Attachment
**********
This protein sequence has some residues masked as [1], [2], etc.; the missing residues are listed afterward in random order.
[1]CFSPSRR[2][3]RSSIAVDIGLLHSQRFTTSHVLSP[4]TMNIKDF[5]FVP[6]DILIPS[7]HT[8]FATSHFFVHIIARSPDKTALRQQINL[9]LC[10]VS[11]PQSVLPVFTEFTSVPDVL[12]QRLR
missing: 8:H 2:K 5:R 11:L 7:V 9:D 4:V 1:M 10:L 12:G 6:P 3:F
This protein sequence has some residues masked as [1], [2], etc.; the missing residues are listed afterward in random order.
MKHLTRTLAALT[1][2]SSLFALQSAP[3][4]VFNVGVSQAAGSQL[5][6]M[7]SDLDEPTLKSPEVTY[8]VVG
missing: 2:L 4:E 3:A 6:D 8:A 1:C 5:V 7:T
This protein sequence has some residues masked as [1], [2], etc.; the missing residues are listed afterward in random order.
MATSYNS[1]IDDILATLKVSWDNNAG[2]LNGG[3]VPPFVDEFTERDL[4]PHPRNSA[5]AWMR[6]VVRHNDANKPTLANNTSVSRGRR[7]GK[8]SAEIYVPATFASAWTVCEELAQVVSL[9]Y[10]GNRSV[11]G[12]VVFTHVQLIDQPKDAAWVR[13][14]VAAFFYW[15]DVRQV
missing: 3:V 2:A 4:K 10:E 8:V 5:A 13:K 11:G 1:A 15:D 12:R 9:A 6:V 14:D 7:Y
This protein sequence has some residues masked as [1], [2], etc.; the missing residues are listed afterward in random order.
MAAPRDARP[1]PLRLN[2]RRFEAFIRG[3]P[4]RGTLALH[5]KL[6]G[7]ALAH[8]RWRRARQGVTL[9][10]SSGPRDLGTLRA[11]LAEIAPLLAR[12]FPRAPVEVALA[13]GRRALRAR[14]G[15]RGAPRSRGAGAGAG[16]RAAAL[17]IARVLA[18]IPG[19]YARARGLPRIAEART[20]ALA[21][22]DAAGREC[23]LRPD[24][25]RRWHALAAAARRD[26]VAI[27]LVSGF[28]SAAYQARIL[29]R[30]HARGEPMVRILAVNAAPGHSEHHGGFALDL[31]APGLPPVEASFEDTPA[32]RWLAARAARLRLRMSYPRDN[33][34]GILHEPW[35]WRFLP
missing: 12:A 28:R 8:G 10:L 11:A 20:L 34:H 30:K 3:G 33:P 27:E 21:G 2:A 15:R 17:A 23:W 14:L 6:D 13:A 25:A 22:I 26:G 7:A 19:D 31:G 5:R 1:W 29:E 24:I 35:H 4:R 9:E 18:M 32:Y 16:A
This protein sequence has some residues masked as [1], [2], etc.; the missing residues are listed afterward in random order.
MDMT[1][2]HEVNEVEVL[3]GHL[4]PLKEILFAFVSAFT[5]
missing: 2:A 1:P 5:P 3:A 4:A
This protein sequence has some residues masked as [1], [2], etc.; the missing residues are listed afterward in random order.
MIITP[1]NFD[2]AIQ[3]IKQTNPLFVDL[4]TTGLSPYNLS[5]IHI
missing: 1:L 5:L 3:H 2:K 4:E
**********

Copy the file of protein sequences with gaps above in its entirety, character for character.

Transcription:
This protein sequence has some residues masked as [1], [2], etc.; the missing residues are listed afterward in random order.
[1]CFSPSRR[2][3]RSSIAVDIGLLHSQRFTTSHVLSP[4]TMNIKDF[5]FVP[6]DILIPS[7]HT[8]FATSHFFVHIIARSPDKTALRQQINL[9]LC[10]VS[11]PQSVLPVFTEFTSVPDVL[12]QRLR
missing: 8:H 2:K 5:R 11:L 7:V 9:D 4:V 1:M 10:L 12:G 6:P 3:F
This protein sequence has some residues masked as [1], [2], etc.; the missing residues are listed afterward in random order.
MKHLTRTLAALT[1][2]SSLFALQSAP[3][4]VFNVGVSQAAGSQL[5][6]M[7]SDLDEPTLKSPEVTY[8]VVG
missing: 2:L 4:E 3:A 6:D 8:A 1:C 5:V 7:T
This protein sequence has some residues masked as [1], [2], etc.; the missing residues are listed afterward in random order.
MATSYNS[1]IDDILATLKVSWDNNAG[2]LNGG[3]VPPFVDEFTERDL[4]PHPRNSA[5]AWMR[6]VVRHNDANKPTLANNTSVSRGRR[7]GK[8]SAEIYVPATFASAWTVCEELAQVVSL[9]Y[10]GNRSV[11]G[12]VVFTHVQLIDQPKDAAWVR[13][14]VAAFFYW[15]DVRQV
missing: 3:V 2:A 4:K 10:E 8:V 5:A 13:K 11:G 1:A 15:D 12:R 9:A 6:V 14:D 7:Y
This protein sequence has some residues masked as [1], [2], etc.; the missing residues are listed afterward in random order.
MAAPRDARP[1]PLRLN[2]RRFEAFIRG[3]P[4]RGTLALH[5]KL[6]G[7]ALAH[8]RWRRARQGVTL[9][10]SSGPRDLGTLRA[11]LAEIAPLLAR[12]FPRAPVEVALA[13]GRRALRAR[14]G[15]RGAPRSRGAGAGAG[16]RAAAL[17]IARVLA[18]IPG[19]YARARGLPRIAEART[20]ALA[21][22]DAAGREC[23]LRPD[24][25]RRWHALAAAARRD[26]VAI[27]LVSGF[28]SAAYQARIL[29]R[30]HARGEPMVRILAVNAAPGHSEHHGGFALDL[31]APGLPPVEASFEDTPA[32]RWLAARAARLRLRMSYPRDN[33][34]GILHEPW[35]WRFLP
missing: 12:A 28:R 8:G 10:L 11:A 20:L 34:H 30:K 3:G 33:P 27:E 21:G 2:A 15:R 17:A 23:W 14:L 6:D 13:A 25:A 22:I 26:G 7:A 19:D 31:G 5:R 1:W 29:E 24:I 35:H 4:R 9:E 18:M 32:Y 16:A
This protein sequence has some residues masked as [1], [2], etc.; the missing residues are listed afterward in random order.
MDMT[1][2]HEVNEVEVL[3]GHL[4]PLKEILFAFVSAFT[5]
missing: 2:A 1:P 5:P 3:A 4:A
This protein sequence has some residues masked as [1], [2], etc.; the missing residues are listed afterward in random order.
MIITP[1]NFD[2]AIQ[3]IKQTNPLFVDL[4]TTGLSPYNLS[5]IHI
missing: 1:L 5:L 3:H 2:K 4:E